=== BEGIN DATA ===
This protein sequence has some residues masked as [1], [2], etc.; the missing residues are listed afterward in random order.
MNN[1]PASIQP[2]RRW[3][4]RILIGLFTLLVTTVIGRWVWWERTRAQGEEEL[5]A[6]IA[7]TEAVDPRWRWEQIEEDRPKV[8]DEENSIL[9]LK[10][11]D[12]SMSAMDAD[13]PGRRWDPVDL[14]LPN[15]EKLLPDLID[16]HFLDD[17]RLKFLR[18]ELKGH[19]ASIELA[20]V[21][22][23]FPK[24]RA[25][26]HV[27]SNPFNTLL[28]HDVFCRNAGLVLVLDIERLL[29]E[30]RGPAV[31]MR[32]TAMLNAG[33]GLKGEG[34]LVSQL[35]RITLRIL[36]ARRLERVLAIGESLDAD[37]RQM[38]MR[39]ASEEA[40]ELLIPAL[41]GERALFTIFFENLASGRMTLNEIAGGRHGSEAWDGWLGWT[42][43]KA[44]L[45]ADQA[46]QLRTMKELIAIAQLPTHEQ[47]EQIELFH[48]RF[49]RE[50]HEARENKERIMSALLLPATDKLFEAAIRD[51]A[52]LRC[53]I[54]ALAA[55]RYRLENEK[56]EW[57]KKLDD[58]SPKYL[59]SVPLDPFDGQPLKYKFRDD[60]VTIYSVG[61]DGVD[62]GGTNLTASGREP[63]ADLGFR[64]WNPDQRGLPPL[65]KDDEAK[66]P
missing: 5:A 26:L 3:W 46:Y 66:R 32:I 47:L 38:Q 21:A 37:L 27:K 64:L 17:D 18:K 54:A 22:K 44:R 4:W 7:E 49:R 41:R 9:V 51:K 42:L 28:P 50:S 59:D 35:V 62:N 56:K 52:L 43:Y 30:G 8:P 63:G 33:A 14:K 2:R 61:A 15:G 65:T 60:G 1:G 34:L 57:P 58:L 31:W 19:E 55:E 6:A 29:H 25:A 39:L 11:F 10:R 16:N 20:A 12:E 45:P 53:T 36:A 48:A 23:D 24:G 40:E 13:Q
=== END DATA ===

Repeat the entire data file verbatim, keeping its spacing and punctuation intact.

This protein sequence has some residues masked as [1], [2], etc.; the missing residues are listed afterward in random order.
MNN[1]PASIQP[2]RRW[3][4]RILIGLFTLLVTTVIGRWVWWERTRAQGEEEL[5]A[6]IA[7]TEAVDPRWRWEQIEEDRPKV[8]DEENSIL[9]LK[10][11]D[12]SMSAMDAD[13]PGRRWDPVDL[14]LPN[15]EKLLPDLID[16]HFLDD[17]RLKFLR[18]ELKGH[19]ASIELA[20]V[21][22][23]FPK[24]RA[25][26]HV[27]SNPFNTLL[28]HDVFCRNAGLVLVLDIERLL[29]E[30]RGPAV[31]MR[32]TAMLNAG[33]GLKGEG[34]LVSQL[35]RITLRIL[36]ARRLERVLAIGESLDAD[37]RQM[38]MR[39]ASEEA[40]ELLIPAL[41]GERALFTIFFENLASGRMTLNEIAGGRHGSEAWDGWLGWT[42][43]KA[44]L[45]ADQA[46]QLRTMKELIAIAQLPTHEQ[47]EQIELFH[48]RF[49]RE[50]HEARENKERIMSALLLPATDKLFEAAIRD[51]A[52]LRC[53]I[54]ALAA[55]RYRLENEK[56]EW[57]KKLDD[58]SPKYL[59]SVPLDPFDGQPLKYKFRDD[60]VTIYSVG[61]DGVD[62]GGTNLTASGREP[63]ADLGFR[64]WNPDQRGLPPL[65]KDDEAK[66]P
missing: 5:A 26:L 3:W 46:Y 66:R 32:I 47:L 38:Q 21:A 37:L 27:K 64:L 17:D 18:K 54:A 22:K 44:R 4:W 7:E 49:R 41:R 9:V 51:K 42:L 28:P 50:S 59:D 35:V 62:N 56:K 52:L 43:Y 30:G 8:P 63:G 33:A 14:K 2:R 61:A 15:G 65:T 60:G 1:G 34:L 57:P 58:L 31:W 19:E 55:E 6:A 29:H 25:A 39:L 11:F 10:R 16:N 20:A 12:E 45:P 53:T 36:A 48:A 23:D 24:G 40:E 13:Q